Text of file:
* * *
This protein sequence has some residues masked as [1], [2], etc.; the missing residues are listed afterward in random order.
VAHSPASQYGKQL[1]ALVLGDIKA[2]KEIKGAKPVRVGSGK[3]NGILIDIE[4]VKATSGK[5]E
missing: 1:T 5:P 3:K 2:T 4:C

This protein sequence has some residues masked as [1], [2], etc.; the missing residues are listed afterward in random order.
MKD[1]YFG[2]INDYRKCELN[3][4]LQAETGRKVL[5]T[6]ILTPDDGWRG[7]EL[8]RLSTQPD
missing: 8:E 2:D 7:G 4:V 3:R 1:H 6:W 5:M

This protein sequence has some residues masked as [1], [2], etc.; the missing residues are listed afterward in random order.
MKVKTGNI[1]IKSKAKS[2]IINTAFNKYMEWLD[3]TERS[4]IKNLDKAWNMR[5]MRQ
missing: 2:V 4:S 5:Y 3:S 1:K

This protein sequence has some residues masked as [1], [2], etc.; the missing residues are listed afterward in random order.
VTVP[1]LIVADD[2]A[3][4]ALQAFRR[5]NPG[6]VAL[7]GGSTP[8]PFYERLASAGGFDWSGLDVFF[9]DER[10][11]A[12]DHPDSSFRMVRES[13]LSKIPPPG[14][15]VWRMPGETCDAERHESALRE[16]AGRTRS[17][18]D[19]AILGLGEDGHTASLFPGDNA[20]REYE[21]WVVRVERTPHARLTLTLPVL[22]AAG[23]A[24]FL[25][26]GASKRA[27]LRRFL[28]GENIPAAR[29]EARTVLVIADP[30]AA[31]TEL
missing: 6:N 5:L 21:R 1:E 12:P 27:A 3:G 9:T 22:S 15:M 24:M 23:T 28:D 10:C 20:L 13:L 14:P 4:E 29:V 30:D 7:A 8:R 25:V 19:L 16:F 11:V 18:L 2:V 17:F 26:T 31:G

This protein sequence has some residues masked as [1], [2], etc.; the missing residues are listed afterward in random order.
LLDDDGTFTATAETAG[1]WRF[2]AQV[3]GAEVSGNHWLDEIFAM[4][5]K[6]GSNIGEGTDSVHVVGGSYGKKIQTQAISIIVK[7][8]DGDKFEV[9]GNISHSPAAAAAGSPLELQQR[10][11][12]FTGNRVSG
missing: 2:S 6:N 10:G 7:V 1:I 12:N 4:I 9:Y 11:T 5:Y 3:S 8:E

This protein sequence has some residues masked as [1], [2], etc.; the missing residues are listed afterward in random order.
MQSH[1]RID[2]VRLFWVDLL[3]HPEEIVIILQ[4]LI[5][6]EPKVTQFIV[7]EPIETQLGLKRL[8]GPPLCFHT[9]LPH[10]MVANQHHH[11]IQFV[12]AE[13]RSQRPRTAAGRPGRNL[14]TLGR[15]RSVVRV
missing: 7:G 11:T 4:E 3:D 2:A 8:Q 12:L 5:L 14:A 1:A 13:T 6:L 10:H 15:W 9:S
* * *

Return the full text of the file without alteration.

This protein sequence has some residues masked as [1], [2], etc.; the missing residues are listed afterward in random order.
VAHSPASQYGKQL[1]ALVLGDIKA[2]KEIKGAKPVRVGSGK[3]NGILIDIE[4]VKATSGK[5]E
missing: 1:T 5:P 3:K 2:T 4:C

This protein sequence has some residues masked as [1], [2], etc.; the missing residues are listed afterward in random order.
MKD[1]YFG[2]INDYRKCELN[3][4]LQAETGRKVL[5]T[6]ILTPDDGWRG[7]EL[8]RLSTQPD
missing: 8:E 2:D 7:G 4:V 3:R 1:H 6:W 5:M

This protein sequence has some residues masked as [1], [2], etc.; the missing residues are listed afterward in random order.
MKVKTGNI[1]IKSKAKS[2]IINTAFNKYMEWLD[3]TERS[4]IKNLDKAWNMR[5]MRQ
missing: 2:V 4:S 5:Y 3:S 1:K

This protein sequence has some residues masked as [1], [2], etc.; the missing residues are listed afterward in random order.
VTVP[1]LIVADD[2]A[3][4]ALQAFRR[5]NPG[6]VAL[7]GGSTP[8]PFYERLASAGGFDWSGLDVFF[9]DER[10][11]A[12]DHPDSSFRMVRES[13]LSKIPPPG[14][15]VWRMPGETCDAERHESALRE[16]AGRTRS[17][18]D[19]AILGLGEDGHTASLFPGDNA[20]REYE[21]WVVRVERTPHARLTLTLPVL[22]AAG[23]A[24]FL[25][26]GASKRA[27]LRRFL[28]GENIPAAR[29]EARTVLVIADP[30]AA[31]TEL
missing: 6:N 5:L 21:R 1:E 12:P 27:A 3:G 9:T 22:S 15:M 24:M 23:T 28:D 10:C 20:L 13:L 14:P 4:E 29:V 30:D 7:A 8:R 25:V 19:L 16:F 11:V 18:L 2:V 17:F 26:T 31:G

This protein sequence has some residues masked as [1], [2], etc.; the missing residues are listed afterward in random order.
LLDDDGTFTATAETAG[1]WRF[2]AQV[3]GAEVSGNHWLDEIFAM[4][5]K[6]GSNIGEGTDSVHVVGGSYGKKIQTQAISIIVK[7][8]DGDKFEV[9]GNISHSPAAAAAGSPLELQQR[10][11][12]FTGNRVSG
missing: 2:S 6:N 10:G 7:V 1:I 12:N 4:I 9:Y 11:T 5:Y 3:S 8:E

This protein sequence has some residues masked as [1], [2], etc.; the missing residues are listed afterward in random order.
MQSH[1]RID[2]VRLFWVDLL[3]HPEEIVIILQ[4]LI[5][6]EPKVTQFIV[7]EPIETQLGLKRL[8]GPPLCFHT[9]LPH[10]MVANQHHH[11]IQFV[12]AE[13]RSQRPRTAAGRPGRNL[14]TLGR[15]RSVVRV
missing: 7:G 11:T 4:E 3:D 2:A 8:Q 12:L 5:L 14:A 1:A 13:T 6:L 10:H 15:W 9:S